$141,483 (SD ± $37,633)

(SD ± $29,934)



(SD ± $24,347)

(SD ± $21,194)


(SD ± $17,784)


$81,358 (SD ± $20,051)


(SD ± $24,271)

(SD ± $18,299)


Associate Dean

Assistant Dean

Professor Associate Assistant Professor Professor




Distribution of 2008–09 Full-time Pharmacy Faculty by Highest Degree Earned












academic Pharmacy now  Jan/Feb/Mar 2009

Total: 4,969

There’s Still Time! Renew your AACP membership today! AACP offers so many incredible opportunities for our members which include: • membership rates at annual and interim meetings; • memberships in one SIG and up to two sections for sharing ideas and learning from colleagues; • advocacy and outreach to key public and opinion leaders; • publications highlighting the latest news and information affecting academic pharmacy and higher education; • award programs to recognize stellar achievements in pharmacy education; • funding sources for research initiatives; • networking and professional development opportunities; • educational programming and resources to aid you in the classroom; and • much more!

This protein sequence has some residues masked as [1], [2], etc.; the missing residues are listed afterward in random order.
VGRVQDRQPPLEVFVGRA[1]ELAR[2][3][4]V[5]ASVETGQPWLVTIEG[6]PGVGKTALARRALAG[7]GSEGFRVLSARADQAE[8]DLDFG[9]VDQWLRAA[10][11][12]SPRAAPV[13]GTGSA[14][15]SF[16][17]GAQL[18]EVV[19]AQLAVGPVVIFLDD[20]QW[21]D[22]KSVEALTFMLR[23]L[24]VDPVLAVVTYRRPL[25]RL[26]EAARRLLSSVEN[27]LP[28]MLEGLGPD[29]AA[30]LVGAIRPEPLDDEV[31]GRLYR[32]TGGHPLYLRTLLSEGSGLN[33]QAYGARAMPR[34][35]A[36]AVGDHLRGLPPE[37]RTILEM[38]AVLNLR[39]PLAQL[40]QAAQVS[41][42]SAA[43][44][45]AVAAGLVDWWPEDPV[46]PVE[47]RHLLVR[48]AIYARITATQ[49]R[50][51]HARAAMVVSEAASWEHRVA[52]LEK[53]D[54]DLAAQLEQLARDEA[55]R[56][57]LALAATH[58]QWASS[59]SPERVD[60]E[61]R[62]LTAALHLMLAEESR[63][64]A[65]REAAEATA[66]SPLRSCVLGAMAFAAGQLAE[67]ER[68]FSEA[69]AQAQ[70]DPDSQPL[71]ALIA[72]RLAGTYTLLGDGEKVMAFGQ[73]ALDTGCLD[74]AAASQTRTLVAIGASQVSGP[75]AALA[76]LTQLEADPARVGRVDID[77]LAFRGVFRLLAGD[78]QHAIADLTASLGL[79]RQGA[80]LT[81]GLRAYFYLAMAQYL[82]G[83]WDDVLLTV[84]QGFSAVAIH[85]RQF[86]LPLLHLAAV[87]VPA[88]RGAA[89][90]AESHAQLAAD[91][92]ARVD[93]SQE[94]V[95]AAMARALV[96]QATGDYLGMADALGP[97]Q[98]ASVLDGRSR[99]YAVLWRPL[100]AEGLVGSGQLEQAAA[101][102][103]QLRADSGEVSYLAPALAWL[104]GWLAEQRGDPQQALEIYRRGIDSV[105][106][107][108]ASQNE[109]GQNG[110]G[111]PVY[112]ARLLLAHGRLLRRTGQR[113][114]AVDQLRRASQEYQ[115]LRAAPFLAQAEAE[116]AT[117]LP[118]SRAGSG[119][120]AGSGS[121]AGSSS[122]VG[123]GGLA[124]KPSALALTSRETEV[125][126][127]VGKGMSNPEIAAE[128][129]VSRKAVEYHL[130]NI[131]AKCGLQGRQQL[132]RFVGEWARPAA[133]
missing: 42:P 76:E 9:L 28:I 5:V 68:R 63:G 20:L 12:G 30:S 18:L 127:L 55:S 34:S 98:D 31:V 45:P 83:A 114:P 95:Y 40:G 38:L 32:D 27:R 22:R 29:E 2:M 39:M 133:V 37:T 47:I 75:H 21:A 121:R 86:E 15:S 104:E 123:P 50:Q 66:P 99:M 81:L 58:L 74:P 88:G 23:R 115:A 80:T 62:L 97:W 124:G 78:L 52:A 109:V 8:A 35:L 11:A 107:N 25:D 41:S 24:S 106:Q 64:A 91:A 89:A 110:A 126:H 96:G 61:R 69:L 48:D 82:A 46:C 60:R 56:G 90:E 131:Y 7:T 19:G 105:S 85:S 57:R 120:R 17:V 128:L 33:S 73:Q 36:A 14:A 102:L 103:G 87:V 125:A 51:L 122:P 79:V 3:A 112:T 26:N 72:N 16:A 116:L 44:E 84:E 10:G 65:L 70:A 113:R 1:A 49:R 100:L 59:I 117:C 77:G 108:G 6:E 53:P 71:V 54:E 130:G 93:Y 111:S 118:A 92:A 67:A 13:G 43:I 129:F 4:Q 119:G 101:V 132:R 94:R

Renew online:


Contact Angie Edwards, accounting and member services coordinator, at or 703-739-2330, ext. 1035. academic Pharmacy now  Jan/Feb/Mar 2009


Save the Date!

Leading the

REVOLUTION 2009 AACP Annual Meeting

July 18–22 • BOSTON American Association of Colleges of Pharmacy Discover · Learn · Care : Improve Health

1727 King Street · Alexandria, VA 22314 p: 703-739-2330 · f: 703-836-8982 · For address change, please return mailing label with current school affiliation.

Academic Pharmacy Now: Jan/Feb/Mar 2009